If we look honestly at history, many warriors to a lesser degree than Genghis Khan were all about promoting their own personal offspring or extended network of relatives or at least their own ethnic group or tribe. Human beings really do instinctively promote their own genes by fighting for people related to them over people not related to them. Dawkins stated this sort of thing is what our genes compel us to do and is not actually virtuous, though it has historically been seen as virtue to fight for family over self.

Is that fair though? Is it inherently selfish to fight for your own family and tribe?

Modern Selfishness and Fighting For No One

The idea that taking care of your own is generally selfish isn’t just an idea from Dawkins. Jesus said that there’s no reward in heaven for loving people who already love you or greeting your own people but not others (Matthew 5:46-47). That’s not to say it’s evil to love your own family or take care of your own people. But what’s distinctive is loving people who do not already love you and greeting (and providing for) people who are not already your people. Loving your own family or people isn’t evil, but it isn’t especially good, either–everyone does that.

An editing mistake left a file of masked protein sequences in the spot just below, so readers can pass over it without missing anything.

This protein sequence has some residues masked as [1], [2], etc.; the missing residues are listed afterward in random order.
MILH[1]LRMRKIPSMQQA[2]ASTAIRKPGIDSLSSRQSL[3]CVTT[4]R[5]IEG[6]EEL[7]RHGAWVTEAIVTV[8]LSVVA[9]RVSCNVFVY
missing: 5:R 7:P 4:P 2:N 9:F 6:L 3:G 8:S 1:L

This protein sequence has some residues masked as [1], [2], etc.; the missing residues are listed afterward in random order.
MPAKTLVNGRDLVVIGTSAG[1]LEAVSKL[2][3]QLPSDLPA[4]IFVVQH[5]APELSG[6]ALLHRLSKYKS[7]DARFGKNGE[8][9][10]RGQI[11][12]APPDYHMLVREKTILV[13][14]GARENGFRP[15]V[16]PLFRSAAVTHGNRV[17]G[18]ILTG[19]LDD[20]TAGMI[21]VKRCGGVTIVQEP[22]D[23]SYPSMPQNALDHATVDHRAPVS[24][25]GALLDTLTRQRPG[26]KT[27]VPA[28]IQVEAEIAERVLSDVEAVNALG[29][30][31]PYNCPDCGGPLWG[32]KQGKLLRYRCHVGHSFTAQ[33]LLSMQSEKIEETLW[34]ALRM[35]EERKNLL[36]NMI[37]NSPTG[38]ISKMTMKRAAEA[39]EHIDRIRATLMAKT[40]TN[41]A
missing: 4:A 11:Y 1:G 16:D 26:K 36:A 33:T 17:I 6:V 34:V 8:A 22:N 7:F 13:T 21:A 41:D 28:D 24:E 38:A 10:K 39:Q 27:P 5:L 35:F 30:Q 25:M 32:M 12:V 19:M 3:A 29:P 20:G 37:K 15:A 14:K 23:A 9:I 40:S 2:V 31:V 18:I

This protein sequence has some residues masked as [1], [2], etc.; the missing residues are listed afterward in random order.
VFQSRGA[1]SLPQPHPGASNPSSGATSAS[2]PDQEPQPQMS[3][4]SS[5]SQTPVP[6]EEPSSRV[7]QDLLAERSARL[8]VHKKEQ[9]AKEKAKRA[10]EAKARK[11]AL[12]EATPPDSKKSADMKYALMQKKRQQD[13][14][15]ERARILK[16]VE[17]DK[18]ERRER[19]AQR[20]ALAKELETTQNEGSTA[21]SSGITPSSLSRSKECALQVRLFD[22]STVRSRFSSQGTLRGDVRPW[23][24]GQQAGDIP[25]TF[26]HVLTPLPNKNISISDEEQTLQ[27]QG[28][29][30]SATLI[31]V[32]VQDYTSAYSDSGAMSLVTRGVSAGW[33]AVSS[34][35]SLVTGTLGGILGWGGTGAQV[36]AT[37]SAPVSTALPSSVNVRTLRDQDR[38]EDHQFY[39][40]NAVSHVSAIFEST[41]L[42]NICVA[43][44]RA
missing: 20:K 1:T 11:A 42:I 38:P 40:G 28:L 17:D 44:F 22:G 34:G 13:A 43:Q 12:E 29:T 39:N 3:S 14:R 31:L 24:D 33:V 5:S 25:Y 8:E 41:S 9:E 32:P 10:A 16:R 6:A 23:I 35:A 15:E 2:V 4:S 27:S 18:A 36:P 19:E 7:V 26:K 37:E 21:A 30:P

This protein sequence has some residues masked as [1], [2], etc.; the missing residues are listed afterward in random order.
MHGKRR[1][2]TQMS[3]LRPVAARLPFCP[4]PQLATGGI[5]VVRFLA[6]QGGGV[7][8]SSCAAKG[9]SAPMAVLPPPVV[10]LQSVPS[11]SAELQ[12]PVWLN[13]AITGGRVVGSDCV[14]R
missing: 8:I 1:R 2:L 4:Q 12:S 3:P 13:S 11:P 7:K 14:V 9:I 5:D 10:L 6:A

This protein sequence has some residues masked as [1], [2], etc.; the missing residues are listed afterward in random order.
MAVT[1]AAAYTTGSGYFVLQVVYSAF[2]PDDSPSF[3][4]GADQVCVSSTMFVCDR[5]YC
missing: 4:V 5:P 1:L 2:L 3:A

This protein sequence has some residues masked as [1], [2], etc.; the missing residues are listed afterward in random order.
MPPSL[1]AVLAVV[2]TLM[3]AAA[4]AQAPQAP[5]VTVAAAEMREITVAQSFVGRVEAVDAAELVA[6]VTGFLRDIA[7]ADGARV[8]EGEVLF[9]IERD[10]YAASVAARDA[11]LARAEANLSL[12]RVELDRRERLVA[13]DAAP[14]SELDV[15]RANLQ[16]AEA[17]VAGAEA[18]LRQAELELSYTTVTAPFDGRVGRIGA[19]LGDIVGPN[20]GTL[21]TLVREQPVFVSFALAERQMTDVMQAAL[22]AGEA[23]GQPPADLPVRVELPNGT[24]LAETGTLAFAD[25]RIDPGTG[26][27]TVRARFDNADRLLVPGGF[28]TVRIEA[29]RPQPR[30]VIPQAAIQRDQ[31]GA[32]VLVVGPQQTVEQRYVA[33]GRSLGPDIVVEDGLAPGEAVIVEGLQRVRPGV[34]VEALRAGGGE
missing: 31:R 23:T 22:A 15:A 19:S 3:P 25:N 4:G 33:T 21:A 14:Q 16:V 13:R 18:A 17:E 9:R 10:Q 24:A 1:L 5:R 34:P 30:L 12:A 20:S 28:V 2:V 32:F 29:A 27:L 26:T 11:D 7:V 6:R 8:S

Except, of course, when they don’t.

Dawkins words in The Selfish Gene can be used to say people should not have families at all–doing so is inherently selfish. And people should not fight for their own people at all–again, that’s seen as indirectly selfish because your ethnic group is indirectly related to you and so helping them is to a degree helping yourself.

So wait a minute, keeping yourself provided for and no one else is not selfish?

Clearly Dawkins’s definition of selfishness is flawed. Propagation of your own genes and genes of people related to you (even if distantly) clearly isn’t the only way to be selfish. It’s also selfish in a more immediately destructive way to not provide for future generations at all and to fight for nobody.